Some Hope For Quashing Copyright Infringement Subpoenas

Mass defendant copyright infringement cases are not rare these days.  Many movie studios (particularly adult entertainment companies) find it economical to attach a long list of John Doe defendants to their copyright infringement lawsuits.  The procedure is typically the same.  The company joins a bunch of Doe defendants, subpoenas the internet service provider(s) (ISP) to obtain the names, current and permanent addresses, telephone numbers, email addressees, and Media Access Control addresses (“MAC addresses”) of the Doe Defendants, some Doe Defendants may move to quash the subpoena, and a Doe may either fight it out in court or settle the claim pre-trial.

I have defended quite a few individuals who have been accused of copyright infringement.  A common question that I receive is whether or not a motion to quash the subpoena to the ISP should be filed.  I have written about these motions in the past.  Today, I will address it again and shed some light as to why the motion to quash may find success in court.

Under Rule 45(c)(3) of the Federal Rules of Civil Procedure, a court must modify or quash a subpoena that, inter alia, “requires disclosure of privileged or other protected matter, if no exception or waiver applies, or subjects a person to undue burden.”
Furthermore, Rule 26(c)(1) provides:
A party or any person from whom discovery is sought may move for a protective order in the court where the action is pending … The court may, for good cause, issue an order to protect a party or person from annoyance, embarrassment, oppression, or undue burden or expense, including … forbidding the disclosure or discovery.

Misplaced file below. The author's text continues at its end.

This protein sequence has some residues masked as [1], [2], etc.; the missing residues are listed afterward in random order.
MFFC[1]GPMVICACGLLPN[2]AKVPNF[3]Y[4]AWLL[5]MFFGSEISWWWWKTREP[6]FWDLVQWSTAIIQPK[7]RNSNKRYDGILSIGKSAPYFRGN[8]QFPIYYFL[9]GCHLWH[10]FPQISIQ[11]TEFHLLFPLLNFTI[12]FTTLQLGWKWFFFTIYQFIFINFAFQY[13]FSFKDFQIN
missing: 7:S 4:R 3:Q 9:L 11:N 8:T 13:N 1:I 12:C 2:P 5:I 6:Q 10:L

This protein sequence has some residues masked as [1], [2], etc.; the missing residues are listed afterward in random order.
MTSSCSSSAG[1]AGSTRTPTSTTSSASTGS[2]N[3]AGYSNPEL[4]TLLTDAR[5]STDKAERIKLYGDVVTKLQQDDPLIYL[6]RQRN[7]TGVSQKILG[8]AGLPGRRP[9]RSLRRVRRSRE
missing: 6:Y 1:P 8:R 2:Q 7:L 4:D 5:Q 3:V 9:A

Fed.R.Civ.P. 26(c)(1). The court also must:
limit the frequency or extent of discovery otherwise allowed by [the Federal Rules of Civil Procedure] or by local rule if it determines that … the burden or expense of the proposed discovery outweighs its likely benefit, considering the needs of the case, the amount in controversy, the parties’ resources, the importance of the issues at stake in the action, and the importance of discovery in resolving the issues.
I have seen motions to quash subpoenas work when courts found that the joinder of Doe Defendants in an action was improper under Rule 20 (Permissive Joinder of Parties) of the Federal Rules of Evidence.  Case law exists, which states that use of BitTorrent to allegedly download and share the copyrighted material is not sufficient for a Plaintiff to satisfy the requirements of Rule 20(a), even if the Doe defendants are part of a single swarm.  Courts have held permissive joinder of certain Doe Defendants to be improper based on a finding that the copyright infringement claims did not arise out of the same transaction, occurrence or series of transactions or occurrences.  Merely committing the same type of violation in the same way does not necessarily link defendants together for purposes of joinder.
Not all courts will adopt this interpretation and not all lawsuits are filed in a fashion where a motion to quash a subpoena will work under the guise of improper joinder.  That is why it is important to hire competent counsel if you receive a letter explaining that your ISP has been subpoenaed to provide your personal information and that a lawsuit has been or may be filed against you.

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